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'Tis but by part we follow good or ill, For, Vice or Virtue, self directs it still; Each individual seeks a sev'ral goal;
But Heaven's great view is one, and that the whole;
Heaven, forming each on other to depend,
Whate'er the passion, knowledge, fame or pelf, Not one would change his neighbour with himself. The learn'd is happy, nature to explore,
The fool is happy that he knows no more;
The poor contents him with the care of heaven :
The starving chymist in his golden views
See some strange comfort ev'ry state attend,
Hope travels through, nor quits us when we die.
Meanwhile opinion gilds, with varying rays,
These build as fast as knowledge can destroy:
AND now unveil'd, the toilet stands display'd, Each silver vase in mystic order laid. First, rob'd in white, the nymph intent adores, With head uncover'd the cosmetic pow'rs. A heav'nly image in the glass appears; To that she bends, to that her eye she rears. Th' inferior priestess, at the altar's side, Trembling, begins the sacred rites of pride. Unnumber'd treasures ope at once, and here The various off'rings of the world appear; From each, she nicely culls, with curious toil, And decks the goddess with the glittering spoil. This casket India's glowing gems unlocks, And all Arabia breathes from yonder box. The tortoise here, and elephant unite, Transform'd to combs, the speckled and the white ; Here files of pins extend their shining rows, Puffs, powders, patches, bibles, billet-doux. Now awful beauty puts on all its arms, The fair, each moment, rises in her charms, Repairs her smiles, awakens every grace, And calls forth all the wonders of her face.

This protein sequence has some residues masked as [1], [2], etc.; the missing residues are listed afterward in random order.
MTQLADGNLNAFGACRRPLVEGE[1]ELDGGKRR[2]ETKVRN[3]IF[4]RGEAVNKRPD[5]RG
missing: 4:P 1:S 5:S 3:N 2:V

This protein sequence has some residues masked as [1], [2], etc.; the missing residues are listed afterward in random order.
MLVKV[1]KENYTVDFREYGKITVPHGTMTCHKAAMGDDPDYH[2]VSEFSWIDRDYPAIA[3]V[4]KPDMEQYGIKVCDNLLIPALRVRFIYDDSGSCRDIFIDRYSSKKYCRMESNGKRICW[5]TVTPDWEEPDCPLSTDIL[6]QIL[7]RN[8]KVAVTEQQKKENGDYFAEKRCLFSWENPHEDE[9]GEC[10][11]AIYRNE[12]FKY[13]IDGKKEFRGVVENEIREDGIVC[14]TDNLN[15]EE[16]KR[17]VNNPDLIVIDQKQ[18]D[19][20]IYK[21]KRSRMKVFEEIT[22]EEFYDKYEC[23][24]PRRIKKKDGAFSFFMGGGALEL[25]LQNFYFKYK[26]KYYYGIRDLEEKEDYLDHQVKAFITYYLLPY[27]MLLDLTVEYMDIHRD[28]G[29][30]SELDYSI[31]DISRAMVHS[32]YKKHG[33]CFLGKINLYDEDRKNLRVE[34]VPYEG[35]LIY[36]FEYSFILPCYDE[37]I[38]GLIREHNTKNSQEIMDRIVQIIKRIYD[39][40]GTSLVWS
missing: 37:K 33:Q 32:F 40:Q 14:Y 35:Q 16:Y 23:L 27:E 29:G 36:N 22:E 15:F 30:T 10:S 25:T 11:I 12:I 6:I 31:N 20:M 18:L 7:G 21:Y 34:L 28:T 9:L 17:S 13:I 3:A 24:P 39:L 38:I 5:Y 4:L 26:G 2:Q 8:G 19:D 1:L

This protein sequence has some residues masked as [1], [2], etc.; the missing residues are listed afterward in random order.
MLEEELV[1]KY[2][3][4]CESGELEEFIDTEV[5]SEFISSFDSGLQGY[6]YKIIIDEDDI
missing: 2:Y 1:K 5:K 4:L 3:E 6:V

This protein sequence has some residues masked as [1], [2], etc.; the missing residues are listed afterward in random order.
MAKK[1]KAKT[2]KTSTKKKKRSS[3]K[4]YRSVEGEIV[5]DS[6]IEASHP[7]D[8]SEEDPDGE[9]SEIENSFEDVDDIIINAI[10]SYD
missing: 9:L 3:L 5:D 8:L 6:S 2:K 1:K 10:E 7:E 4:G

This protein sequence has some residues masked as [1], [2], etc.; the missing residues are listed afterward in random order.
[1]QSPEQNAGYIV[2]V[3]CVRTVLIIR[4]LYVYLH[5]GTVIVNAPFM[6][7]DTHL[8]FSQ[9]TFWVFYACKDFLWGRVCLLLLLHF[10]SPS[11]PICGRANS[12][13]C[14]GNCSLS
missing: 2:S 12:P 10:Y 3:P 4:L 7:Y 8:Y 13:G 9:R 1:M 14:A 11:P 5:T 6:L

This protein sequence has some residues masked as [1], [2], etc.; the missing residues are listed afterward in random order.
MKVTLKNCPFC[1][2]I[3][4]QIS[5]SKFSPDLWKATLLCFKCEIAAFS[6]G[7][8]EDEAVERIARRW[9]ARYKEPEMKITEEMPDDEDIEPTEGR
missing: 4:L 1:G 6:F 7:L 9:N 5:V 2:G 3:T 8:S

FAR in a wild, unknown to public view,
A life so sacred, such serene repose,
So when a smooth expanse receives, imprest,
And glimm'ring fragments of a broken sun,
To clear this doubt; to know the world by sight; To find if books or swains report it right; (For yet by swains alone the world he knew, Whose feet came wand'ring o'er the nightly dew.) He quits his cell; the pilgrim staff he bore, And fix'd the scallop in his hat before; Then, with the sun a rising journey went, Sedate to think, and watching each event. The morn was wasted in the pathless grass, And long and lonesome was the wild to pass; But when the southern sun had warm'd the day, A youth came posting o'er a crossing way; His raiment decent, his complexion fair, And soft in graceful ringlets way'd his hair. Then, near approaching, Father hail! he cry'd; And, hail! my son, the rev'rend sire reply'd; Words follow'd words; from question answer flow'd; And talk of various kind deceiv'd the road; Till, each with other pleas'd, and loth to part, While in their age they differ, join in heart. Thus stands an aged elm in ivy bound; Thus youthful ivy clasps an elm around.
Now sunk the sun; the closing hour of day, Came onward, mantled o'er with sober grey; Nature, in silence, bid the world repose; When, near the road, a stately palace rose; There, by the moon, through ranks of trees they pass, Whose verdure crown'd their sloping sides with grass. It chane'd the noble master of the dome, Still made his house the wand'ring stranger's home; Yet still, the kindness, from a thirst of praise, Prov'd the vain flourish of expensive ease. The pair arrive; the liv'ry servants wait, Their lord receives them at the pompous gate: A table groans with costly piles of food; And all is more than hospitably good. Then, led to rest, the day's long toil they drown, Deep sunk in sleep, and silk, and heaps of down. At length 'tis morn; and at the dawn of day, Along the wide canals the zephyrs play; Fresh o'er the gay parterres, the breezes creep, And shake the neighb'ring wood, to banish sleep, Up rise the guests, obedient to the call; An early banquet deck'd the splendid hall ; Rich luscious wine a golden goblet grac'd, Which the kind master forc'd the guests to taste. Then, pleas'd and thankful, from the porch they go, And, but the landlord, none had cause of woe. His cup was vanish'd; for, in secret guise, The younger guest purloin'd the glittʼring prize.